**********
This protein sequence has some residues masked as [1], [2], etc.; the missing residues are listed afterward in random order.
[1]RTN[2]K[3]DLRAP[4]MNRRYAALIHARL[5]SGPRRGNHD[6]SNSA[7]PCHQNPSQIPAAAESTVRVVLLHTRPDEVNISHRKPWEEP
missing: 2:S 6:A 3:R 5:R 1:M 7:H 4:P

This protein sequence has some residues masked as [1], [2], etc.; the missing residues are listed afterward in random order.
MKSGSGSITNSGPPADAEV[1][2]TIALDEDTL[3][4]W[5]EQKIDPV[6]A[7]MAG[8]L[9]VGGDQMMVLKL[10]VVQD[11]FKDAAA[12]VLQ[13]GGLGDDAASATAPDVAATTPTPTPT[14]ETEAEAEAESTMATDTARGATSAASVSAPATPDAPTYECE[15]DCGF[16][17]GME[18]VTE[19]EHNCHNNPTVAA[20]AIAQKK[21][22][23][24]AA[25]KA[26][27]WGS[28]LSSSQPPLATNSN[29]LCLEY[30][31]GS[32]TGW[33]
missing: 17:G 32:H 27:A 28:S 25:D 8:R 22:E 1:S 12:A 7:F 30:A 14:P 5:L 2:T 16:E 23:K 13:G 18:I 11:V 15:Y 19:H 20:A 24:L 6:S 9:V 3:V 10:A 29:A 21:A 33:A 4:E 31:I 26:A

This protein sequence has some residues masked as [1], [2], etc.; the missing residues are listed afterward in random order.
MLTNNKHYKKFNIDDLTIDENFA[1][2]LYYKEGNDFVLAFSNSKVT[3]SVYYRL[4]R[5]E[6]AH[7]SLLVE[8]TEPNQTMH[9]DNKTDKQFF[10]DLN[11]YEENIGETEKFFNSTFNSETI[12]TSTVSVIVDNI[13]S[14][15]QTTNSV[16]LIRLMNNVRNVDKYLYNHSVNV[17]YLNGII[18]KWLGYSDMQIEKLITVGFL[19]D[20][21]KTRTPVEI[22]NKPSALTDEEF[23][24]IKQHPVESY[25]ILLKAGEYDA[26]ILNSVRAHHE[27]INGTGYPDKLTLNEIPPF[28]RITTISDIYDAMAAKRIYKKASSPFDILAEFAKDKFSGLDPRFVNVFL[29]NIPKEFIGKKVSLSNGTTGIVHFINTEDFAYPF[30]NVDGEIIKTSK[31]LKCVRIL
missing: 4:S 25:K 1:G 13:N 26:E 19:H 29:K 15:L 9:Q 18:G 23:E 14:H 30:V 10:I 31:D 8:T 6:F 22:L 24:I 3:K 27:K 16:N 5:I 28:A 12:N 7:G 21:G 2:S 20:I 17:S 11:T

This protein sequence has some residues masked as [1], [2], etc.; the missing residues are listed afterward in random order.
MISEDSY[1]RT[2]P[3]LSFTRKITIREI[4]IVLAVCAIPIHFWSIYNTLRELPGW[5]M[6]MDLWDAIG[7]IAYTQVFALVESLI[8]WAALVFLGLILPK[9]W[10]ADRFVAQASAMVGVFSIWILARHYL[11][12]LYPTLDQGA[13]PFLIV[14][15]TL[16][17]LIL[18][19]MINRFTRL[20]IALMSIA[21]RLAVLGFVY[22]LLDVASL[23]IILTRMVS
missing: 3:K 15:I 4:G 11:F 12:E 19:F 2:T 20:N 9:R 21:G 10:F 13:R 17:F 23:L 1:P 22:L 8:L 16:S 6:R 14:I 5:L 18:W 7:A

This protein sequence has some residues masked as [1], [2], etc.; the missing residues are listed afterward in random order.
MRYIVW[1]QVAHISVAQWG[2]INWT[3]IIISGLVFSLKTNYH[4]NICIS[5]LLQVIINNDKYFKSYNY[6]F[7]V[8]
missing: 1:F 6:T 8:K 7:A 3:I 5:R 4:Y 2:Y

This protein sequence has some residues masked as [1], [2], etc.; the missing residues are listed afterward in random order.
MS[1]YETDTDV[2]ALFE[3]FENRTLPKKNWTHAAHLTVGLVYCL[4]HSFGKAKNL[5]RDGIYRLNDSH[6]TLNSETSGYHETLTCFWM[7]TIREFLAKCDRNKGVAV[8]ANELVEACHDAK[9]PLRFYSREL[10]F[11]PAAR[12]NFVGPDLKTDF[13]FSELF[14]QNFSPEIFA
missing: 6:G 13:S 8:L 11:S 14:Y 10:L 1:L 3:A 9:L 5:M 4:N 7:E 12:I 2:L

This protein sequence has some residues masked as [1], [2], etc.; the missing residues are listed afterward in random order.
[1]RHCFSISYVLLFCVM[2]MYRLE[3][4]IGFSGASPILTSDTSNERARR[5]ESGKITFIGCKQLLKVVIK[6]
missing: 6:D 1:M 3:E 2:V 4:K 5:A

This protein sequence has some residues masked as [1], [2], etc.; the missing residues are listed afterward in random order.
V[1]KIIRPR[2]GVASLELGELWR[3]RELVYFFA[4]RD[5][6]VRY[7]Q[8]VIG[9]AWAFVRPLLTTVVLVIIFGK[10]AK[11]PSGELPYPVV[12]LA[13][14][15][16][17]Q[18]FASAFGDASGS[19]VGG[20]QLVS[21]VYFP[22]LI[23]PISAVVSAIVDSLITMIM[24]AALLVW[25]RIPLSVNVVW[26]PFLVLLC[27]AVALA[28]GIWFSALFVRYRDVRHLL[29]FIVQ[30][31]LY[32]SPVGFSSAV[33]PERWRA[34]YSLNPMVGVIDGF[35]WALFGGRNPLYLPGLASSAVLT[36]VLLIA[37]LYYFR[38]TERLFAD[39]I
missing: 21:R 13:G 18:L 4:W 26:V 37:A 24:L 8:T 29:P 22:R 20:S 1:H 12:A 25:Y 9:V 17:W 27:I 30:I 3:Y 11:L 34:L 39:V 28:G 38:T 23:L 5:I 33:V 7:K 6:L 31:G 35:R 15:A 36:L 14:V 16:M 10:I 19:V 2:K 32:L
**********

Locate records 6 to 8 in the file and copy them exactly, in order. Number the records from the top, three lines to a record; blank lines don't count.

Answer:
This protein sequence has some residues masked as [1], [2], etc.; the missing residues are listed afterward in random order.
MS[1]YETDTDV[2]ALFE[3]FENRTLPKKNWTHAAHLTVGLVYCL[4]HSFGKAKNL[5]RDGIYRLNDSH[6]TLNSETSGYHETLTCFWM[7]TIREFLAKCDRNKGVAV[8]ANELVEACHDAK[9]PLRFYSREL[10]F[11]PAAR[12]NFVGPDLKTDF[13]FSELF[14]QNFSPEIFA
missing: 6:G 13:S 8:L 11:S 14:Y 10:L 1:L 3:A 9:L 5:M 4:N 7:E 12:I 2:L

This protein sequence has some residues masked as [1], [2], etc.; the missing residues are listed afterward in random order.
[1]RHCFSISYVLLFCVM[2]MYRLE[3][4]IGFSGASPILTSDTSNERARR[5]ESGKITFIGCKQLLKVVIK[6]
missing: 6:D 1:M 3:E 2:V 4:K 5:A

This protein sequence has some residues masked as [1], [2], etc.; the missing residues are listed afterward in random order.
V[1]KIIRPR[2]GVASLELGELWR[3]RELVYFFA[4]RD[5][6]VRY[7]Q[8]VIG[9]AWAFVRPLLTTVVLVIIFGK[10]AK[11]PSGELPYPVV[12]LA[13][14][15][16][17]Q[18]FASAFGDASGS[19]VGG[20]QLVS[21]VYFP[22]LI[23]PISAVVSAIVDSLITMIM[24]AALLVW[25]RIPLSVNVVW[26]PFLVLLC[27]AVALA[28]GIWFSALFVRYRDVRHLL[29]FIVQ[30][31]LY[32]SPVGFSSAV[33]PERWRA[34]YSLNPMVGVIDGF[35]WALFGGRNPLYLPGLASSAVLT[36]VLLIA[37]LYYFR[38]TERLFAD[39]I
missing: 21:R 13:G 18:L 4:W 26:V 37:A 24:L 8:T 29:P 22:R 20:S 1:H 12:A 25:Y 9:V 17:W 27:I 30:I 3:Y 11:L 34:L 39:V 28:G 38:T 23:L 5:I 33:V 7:K 6:L 31:G 35:R 15:A 36:L 14:V 16:M 10:I 19:V 2:K 32:L